When Running Stresses You Out…

If your training is causing more pressure than pleasure, here’s how to deal.

Samantha Lefave |

I’m standing in the tiny kitchen of my flat, staring at the fridge. I’m not rummaging for the food that’s in it, I’m looking at what’s pinned on it: a marathon training calendar.

The plan is two pages long. I couldn’t fit 16 weeks’ worth of workouts on one sheet of paper, and that alone causes anxiety to bubble up each morning when I review the day’s workout. The calendar is covered with red pen scribbles – a method I used to make changes because I’m not only training for a marathon, I’m also trying to have a life. Scanning the sea of red makes me want to go back to bed instead of lacing up my takkies.

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I’m not sure exactly when my relationship with running turned toxic. Instead of my kilometres being the stress reliever I rely on to tackle a busy day – my time to meditate, or work through mental blocks – they’re starting to add more stress. Setting my alarm clock for an early run brings about dread instead of excitement, and setting out my clothes for the next day now causes huffs of exasperation; none of which puts me in the right headspace for a good run.

All of these signs may point to a problem, and David Siik, senior manager of running and creator of Precision Running at Equinox in Los Angeles, says it has everything to do with, well – me.

“Runners make the mistake of believing that [their relationship with] running is only about emotions,” he says. “The reality is, [it] relies on two distinctive and equally important parts: your emotions around running, and your attitude towards running.” The two are connected but different, he says. If running feels stressful, that’s an emotion – one that’s likely to be spurred by an attitude shift.

It makes sense. Endorphin-induced positivity is not the only feeling associated with running. There’s the guilt that washes over when I miss a friend’s birthday party due to a long run, the frustration when I don’t hit my goal pace, and the stress over investing so much in yet another pair of running shoes.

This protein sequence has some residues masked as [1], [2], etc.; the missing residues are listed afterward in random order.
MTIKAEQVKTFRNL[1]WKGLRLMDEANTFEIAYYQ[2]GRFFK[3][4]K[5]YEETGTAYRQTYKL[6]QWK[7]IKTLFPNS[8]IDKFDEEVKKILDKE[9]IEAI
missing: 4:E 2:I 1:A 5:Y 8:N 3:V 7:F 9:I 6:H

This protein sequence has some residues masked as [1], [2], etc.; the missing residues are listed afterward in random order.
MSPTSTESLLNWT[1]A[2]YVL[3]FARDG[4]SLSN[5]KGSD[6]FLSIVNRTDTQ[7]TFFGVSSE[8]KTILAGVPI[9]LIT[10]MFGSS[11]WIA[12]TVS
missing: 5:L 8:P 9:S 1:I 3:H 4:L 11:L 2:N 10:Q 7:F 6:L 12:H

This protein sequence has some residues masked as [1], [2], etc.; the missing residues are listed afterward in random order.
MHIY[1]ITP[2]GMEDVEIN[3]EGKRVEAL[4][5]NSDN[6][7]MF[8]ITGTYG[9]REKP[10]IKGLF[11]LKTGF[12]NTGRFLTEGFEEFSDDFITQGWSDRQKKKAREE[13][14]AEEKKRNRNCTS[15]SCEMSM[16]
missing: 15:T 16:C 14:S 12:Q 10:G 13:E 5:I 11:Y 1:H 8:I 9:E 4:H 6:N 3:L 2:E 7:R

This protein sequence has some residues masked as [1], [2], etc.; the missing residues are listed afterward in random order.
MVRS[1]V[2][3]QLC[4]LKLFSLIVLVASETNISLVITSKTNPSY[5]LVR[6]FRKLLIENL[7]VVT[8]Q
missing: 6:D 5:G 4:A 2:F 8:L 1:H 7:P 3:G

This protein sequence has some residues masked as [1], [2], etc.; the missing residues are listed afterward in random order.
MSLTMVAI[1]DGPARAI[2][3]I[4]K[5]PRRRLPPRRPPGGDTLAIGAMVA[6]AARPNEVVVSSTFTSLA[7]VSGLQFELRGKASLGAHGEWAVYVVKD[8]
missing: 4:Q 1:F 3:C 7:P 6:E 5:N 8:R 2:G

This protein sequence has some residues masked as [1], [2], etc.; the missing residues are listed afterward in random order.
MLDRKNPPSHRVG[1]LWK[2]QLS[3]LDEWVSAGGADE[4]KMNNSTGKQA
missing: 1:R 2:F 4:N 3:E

All of these examples have a negative connotation, because – in the moment – I had a negative attitude towards running. That, in turn, makes me feel stressed; and it affects more than just my brain.

“Ongoing stress [like 16 to 20 weeks of marathon training] can really affect your nervous system, causing increases in cortisol levels and changing testosterone levels,” Siik says. According to the American Psychological Association, that can cause a domino effect of other physical problems or serious health conditions, including anxiety, muscle pain, and a weakened immune system.

In fact, a small 2013 study published in NeuroImmunoModulation revealed that recreational marathoners who experienced high levels of perceived stress, anxiety, and worry were more susceptible to the decreased immunity that’s commonly experienced during long bouts of physical training. And a 2012 study published in Medicine & Science in Sports & Exercise found that chronic psychological stress actually slows muscle recovery after a bout of resistance exercise.

“Stress around running [can be] a painful cycle,” Siik says. But that cycle can be broken. The key is figuring out what’s prompting your currently negative attitude towards running, and taking active steps to adjust it. Here’s how.


“Running is, by definition, a sort of stressor on the body,” says Kate F. Hays, PhD, sports psychologist and director of The Performing Edge in Toronto. That can be a good thing – until injuries start plaguing you. When that happens, you have two choices: scale back and treat the problem appropriately, or power through because you’re damned if you’re going to miss that PB oppo.